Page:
7 Tips on Crisis Communication Every Business Should Know


Lessons from Upstate Social Sessions 2017

Last month I attended Upstate Social Sessions, a day-long conference in Rochester, NY focused on social media. The event, now in its third year, included presentations by national and local professionals who have used social media successfully in their fields. A favorite session among attendees was “Don’t @ Me: Navigate Controversy, Conversation and Comments.” 

Rochester media legend Tom Proietti moderated the panel discussion, which featured three speakers:

  • Tianna Mañón, editor in chief at Open Mic Rochester and reporter at WXXI
  • John Mackowiak, public relations practitioner for Martin Davison PR, an affiliate of The Martin Group
  • Arien Rozelle, assistant professor of communication at St. John Fisher College

The panelists discussed how companies can respond to online criticism and navigate complex issues in a way that best serves their audience. Here are seven important tips:


1. Have a crisis communication plan.

Establishing a communication strategy for crisis situations will save your company time and headaches long term. When developing your strategy, think of the consequences of every action, and know the types of issues that will arise. Ultimately, said John, your communication plan should reflect your brand and values.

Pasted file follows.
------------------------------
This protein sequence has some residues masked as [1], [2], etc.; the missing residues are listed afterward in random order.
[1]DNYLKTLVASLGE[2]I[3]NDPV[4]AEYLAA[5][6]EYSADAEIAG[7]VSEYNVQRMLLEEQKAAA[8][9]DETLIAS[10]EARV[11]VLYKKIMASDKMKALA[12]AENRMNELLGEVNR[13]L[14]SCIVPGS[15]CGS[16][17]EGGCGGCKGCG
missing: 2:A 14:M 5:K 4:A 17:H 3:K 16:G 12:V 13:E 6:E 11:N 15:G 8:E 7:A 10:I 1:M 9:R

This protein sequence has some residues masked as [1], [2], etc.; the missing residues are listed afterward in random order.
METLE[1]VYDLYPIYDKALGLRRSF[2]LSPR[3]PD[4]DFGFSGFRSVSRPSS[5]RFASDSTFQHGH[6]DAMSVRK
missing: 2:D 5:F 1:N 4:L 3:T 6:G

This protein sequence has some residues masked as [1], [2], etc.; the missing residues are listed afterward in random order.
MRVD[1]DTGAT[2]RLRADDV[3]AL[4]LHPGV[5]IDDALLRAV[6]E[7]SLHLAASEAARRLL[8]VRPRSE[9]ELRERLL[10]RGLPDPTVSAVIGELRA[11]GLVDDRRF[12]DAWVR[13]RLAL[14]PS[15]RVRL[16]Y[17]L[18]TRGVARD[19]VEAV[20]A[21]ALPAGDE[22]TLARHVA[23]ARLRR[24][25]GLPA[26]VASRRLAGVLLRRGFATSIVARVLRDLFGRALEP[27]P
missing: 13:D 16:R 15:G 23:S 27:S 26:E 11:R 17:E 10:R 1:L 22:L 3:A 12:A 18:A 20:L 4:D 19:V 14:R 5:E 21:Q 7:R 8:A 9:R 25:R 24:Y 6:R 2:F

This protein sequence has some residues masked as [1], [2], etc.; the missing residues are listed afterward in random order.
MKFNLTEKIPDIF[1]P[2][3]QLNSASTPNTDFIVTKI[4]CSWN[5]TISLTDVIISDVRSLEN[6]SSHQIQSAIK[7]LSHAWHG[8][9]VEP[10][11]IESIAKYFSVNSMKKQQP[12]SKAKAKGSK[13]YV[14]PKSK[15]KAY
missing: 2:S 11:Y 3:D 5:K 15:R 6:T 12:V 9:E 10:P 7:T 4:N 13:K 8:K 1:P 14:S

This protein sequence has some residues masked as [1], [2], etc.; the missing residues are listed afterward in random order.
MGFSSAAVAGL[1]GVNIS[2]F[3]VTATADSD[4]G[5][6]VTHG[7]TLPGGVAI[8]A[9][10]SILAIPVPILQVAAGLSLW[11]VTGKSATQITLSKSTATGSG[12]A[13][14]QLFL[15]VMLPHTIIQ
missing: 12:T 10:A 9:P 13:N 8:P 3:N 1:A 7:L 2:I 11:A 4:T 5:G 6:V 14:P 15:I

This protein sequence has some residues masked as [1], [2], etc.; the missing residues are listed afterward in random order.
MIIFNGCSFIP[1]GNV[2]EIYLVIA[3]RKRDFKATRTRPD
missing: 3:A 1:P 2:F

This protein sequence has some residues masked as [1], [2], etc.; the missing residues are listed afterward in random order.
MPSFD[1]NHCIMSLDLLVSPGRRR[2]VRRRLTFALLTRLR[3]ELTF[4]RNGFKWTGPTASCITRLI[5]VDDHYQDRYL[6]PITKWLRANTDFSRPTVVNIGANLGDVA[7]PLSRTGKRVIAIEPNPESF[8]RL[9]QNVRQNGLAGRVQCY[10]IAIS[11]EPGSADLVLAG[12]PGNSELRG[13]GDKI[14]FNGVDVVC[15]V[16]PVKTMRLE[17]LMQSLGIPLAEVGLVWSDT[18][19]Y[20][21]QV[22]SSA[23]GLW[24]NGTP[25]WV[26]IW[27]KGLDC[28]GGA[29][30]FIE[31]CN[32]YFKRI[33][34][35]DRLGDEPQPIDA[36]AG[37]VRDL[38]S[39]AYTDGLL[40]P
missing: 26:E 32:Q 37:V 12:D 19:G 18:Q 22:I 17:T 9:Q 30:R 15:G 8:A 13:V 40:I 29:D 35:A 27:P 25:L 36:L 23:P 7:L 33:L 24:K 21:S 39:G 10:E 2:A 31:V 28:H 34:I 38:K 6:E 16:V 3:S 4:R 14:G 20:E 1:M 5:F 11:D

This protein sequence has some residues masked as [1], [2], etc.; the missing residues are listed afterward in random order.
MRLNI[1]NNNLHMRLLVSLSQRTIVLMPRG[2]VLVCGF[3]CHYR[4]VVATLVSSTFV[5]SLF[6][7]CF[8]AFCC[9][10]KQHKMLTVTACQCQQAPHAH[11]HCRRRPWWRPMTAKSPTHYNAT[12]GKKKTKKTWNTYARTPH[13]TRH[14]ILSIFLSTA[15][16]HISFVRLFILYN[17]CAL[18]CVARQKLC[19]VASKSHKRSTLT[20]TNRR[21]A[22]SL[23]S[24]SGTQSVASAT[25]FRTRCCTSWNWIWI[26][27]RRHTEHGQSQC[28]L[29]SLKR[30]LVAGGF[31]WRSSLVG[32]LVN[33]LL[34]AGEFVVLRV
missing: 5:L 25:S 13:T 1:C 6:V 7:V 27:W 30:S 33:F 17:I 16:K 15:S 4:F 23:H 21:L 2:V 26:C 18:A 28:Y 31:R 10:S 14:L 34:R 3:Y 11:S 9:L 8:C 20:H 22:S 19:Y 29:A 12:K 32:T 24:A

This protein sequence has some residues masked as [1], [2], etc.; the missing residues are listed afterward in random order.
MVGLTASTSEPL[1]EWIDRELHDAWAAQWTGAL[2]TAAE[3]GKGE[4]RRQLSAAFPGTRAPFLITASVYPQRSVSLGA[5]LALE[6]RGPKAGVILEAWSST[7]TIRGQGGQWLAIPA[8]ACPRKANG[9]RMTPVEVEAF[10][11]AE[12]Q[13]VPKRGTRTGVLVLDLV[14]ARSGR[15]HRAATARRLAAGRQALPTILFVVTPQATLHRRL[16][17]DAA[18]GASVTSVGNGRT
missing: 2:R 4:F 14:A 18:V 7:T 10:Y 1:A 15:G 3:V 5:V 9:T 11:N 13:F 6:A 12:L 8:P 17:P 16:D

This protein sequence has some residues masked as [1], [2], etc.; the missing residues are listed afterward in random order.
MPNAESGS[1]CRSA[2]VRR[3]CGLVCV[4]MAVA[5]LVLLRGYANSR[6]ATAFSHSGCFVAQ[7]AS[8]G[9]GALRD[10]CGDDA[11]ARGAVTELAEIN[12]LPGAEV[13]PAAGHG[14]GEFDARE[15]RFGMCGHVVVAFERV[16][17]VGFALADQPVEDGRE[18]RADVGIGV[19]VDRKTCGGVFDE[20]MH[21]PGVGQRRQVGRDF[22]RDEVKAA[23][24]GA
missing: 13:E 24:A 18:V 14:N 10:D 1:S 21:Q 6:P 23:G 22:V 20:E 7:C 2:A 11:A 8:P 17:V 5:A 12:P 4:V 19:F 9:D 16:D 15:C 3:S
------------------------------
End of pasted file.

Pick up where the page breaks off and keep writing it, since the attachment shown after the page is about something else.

Your plan should answer the following questions:

  • When will you respond? (Which scenarios demand a response and which do not?)
  • How will you respond? (What’s the message?)
  • Where will you respond? (Will you distribute a press release, make a statement on social media—and if so, which channel(s), or reply to individuals in a private message?)
  • Who will respond? (Internally, who is responsible for crafting and sending out the communication? Externally, will the message come from your collective company, or the CEO?)
  • Will you continue the dialogue? (Will you accept comments/questions on social media, or provide an email address or help line to answer additional questions?)
  • Who is in charge of internal communication? (Who will inform the rest of the team of what’s going on, and when?)

John also stressed that social media managers need to be part of the crisis response team. Even if the problem didn’t originate online (maybe there were complaints to customer service or an incident at a live event), chances are the conversation will move online at some point. The individuals in charge of your social media presence need to be kept in the loop.